The idea of this is that more patients would be seen in a day patient setting, which costs less.  This sounds good in theory, but some day surgeries take longer than expected, or start later, or just turn out to need more recovery time due to an idiosyncracy of the patient, and an overnight stay becomes necessary.  This policy would mean moving that patient to another hospital after surgery, which is probably going to be less good for the patient, and also expensive.  So… not sure about this one.

The ALA wants to strengthen health services for rural Australians and Australians in Aboriginal communities.  They also want better mental health services for prisoners, which is random, but positive.  Can we get through this whole policy without being hateful?

They are dubious about the NDIS, and think that we need to increase superannuation contributions and create “private-public partnerships to operate more efficient, integrated aged-care centres and state-of-the art palliative care units.”

The ALA is OK with people terminating their own lives, but not with people assisting them to do so.  And they are against abortion after the first trimester, unless circumstances are exceptional.

Oh, bloody hell, and here we go with Advancing the Natural Family.  Which includes being against gay marriage (but otherwise non-discriminatory towards LGBT people) and not ‘promoting’ ‘alternative sexual orientations’ in schools or public institutions.

So much for keeping religion out of secular institutions.   Because there really aren’t a lot of atheists out there claiming that being gay is unnatural…

The ALA is very pro-vaccination, which is good, but – oh dear:

Giving birth should not be considered a substitute for income. To this end, we shall lower child benefit payments from the third child on, while providing a considerable income tax credit for one parent to ensure a young family on a single wage can cope with the cost of living.

We consider both mother and father to be paramount for a child’s positive development. We will rigorously hold to account parents who neglect their children. Adoption for natural families should be made more accessible.

OK, I don’t know if this is conscious or not, but this sounds like it’s straight out of the DLP’s playbook.  Suspicion of single mothers, promotion of families with one earner, and the need for a mother and a father to be around?  I don’t think this lot like divorce.  And I think they are more religious than they are letting on.

Also, may I go on record here to say that I don’t approve of policies that risk depriving children of food, housing, or education in order to punish their mothers for having too many of them or for leaving abusive relationships?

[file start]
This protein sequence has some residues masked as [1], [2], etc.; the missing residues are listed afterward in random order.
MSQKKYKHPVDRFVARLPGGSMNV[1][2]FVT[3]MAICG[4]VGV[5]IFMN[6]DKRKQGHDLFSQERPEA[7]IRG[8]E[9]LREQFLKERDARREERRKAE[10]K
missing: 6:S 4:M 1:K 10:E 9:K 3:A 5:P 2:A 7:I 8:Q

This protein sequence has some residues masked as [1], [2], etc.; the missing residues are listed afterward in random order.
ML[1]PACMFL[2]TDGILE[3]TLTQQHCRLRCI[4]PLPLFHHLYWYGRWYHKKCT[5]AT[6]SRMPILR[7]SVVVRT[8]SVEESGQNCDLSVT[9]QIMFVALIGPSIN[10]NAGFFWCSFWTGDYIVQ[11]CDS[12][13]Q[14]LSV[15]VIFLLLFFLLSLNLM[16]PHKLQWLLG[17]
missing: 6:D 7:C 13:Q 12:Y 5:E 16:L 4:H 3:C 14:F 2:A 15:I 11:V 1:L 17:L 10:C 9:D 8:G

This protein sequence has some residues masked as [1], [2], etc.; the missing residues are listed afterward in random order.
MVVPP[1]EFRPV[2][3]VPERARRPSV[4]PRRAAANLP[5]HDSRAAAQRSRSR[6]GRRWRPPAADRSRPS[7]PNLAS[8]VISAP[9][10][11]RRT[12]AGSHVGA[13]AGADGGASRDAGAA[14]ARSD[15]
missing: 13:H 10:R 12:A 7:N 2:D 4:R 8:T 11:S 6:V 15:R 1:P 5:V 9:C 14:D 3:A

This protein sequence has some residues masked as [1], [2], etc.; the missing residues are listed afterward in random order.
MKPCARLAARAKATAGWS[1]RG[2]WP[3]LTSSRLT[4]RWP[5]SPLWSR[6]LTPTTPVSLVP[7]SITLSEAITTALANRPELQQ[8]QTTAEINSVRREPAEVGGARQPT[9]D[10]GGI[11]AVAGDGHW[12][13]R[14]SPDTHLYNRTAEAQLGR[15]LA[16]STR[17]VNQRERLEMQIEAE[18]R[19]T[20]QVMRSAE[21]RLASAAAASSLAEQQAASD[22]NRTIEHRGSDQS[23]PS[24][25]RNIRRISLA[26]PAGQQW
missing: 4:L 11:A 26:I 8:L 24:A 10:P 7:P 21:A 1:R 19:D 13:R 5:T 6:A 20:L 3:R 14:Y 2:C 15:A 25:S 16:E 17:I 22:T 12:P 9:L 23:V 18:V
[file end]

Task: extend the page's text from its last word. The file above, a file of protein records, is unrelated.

Police and Defense

Moving on to the things the ALA cares a bit less about, there is a very short policy about Federal Police and Emergency Management, which they refer to as Restoring Civil Society, and is basically about respecting the police.

They care a little bit more about defense, and want to increase the budget, and apparently don’t think that women are really suited to the military, though they don’t come quite out and say it. (“Political, religious or gender sensitivities must never imperil Australia’s soldiers.” )

And they haven’t written a policy on National Security and Customs yet, but you can bet it’s going to be nasty.

Foreign Affairs, Aid and Trade

The ALA have almost got one good policy here, when they propose that “the right of foreigners to purchase real estate and other property must be fully reciprocal. Only nationals of a country, which allows Australians free access to its own property market, shall be permitted to own property in Australia. Everyone else can lease Australian real estate.”

But they then explain that Israel is the only liberal democracy in the Middle East, and should not be criticised by ‘those with limited understanding of historical and sociopolitical developments in the Levant’, which I’m pretty sure means ‘anyone who doesn’t agree that Israel is right and everyone else is wrong’.  Also, they think that Israel should have Jerusalem to itself.  Yikes.

(My thoughts about Israel are… complicated.  And nuanced.  But I’m reasonably sure that anyone who thinks the situation in Israel and Palestine is completely straightforward and one-sided has the wrong end of the stick.)

Unsurprisingly, the ALA does not like refugees, and wants to withdraw from the UN charter, and they only want to give foreign aid to ‘governments subscribed to the UN Charter on Human Rights and who guarantee gender equality and protection of religious minorities’.  I would think that such a policy would eliminate a significant portion of the developing world, but perhaps I am engaging in destructive stereotyping here.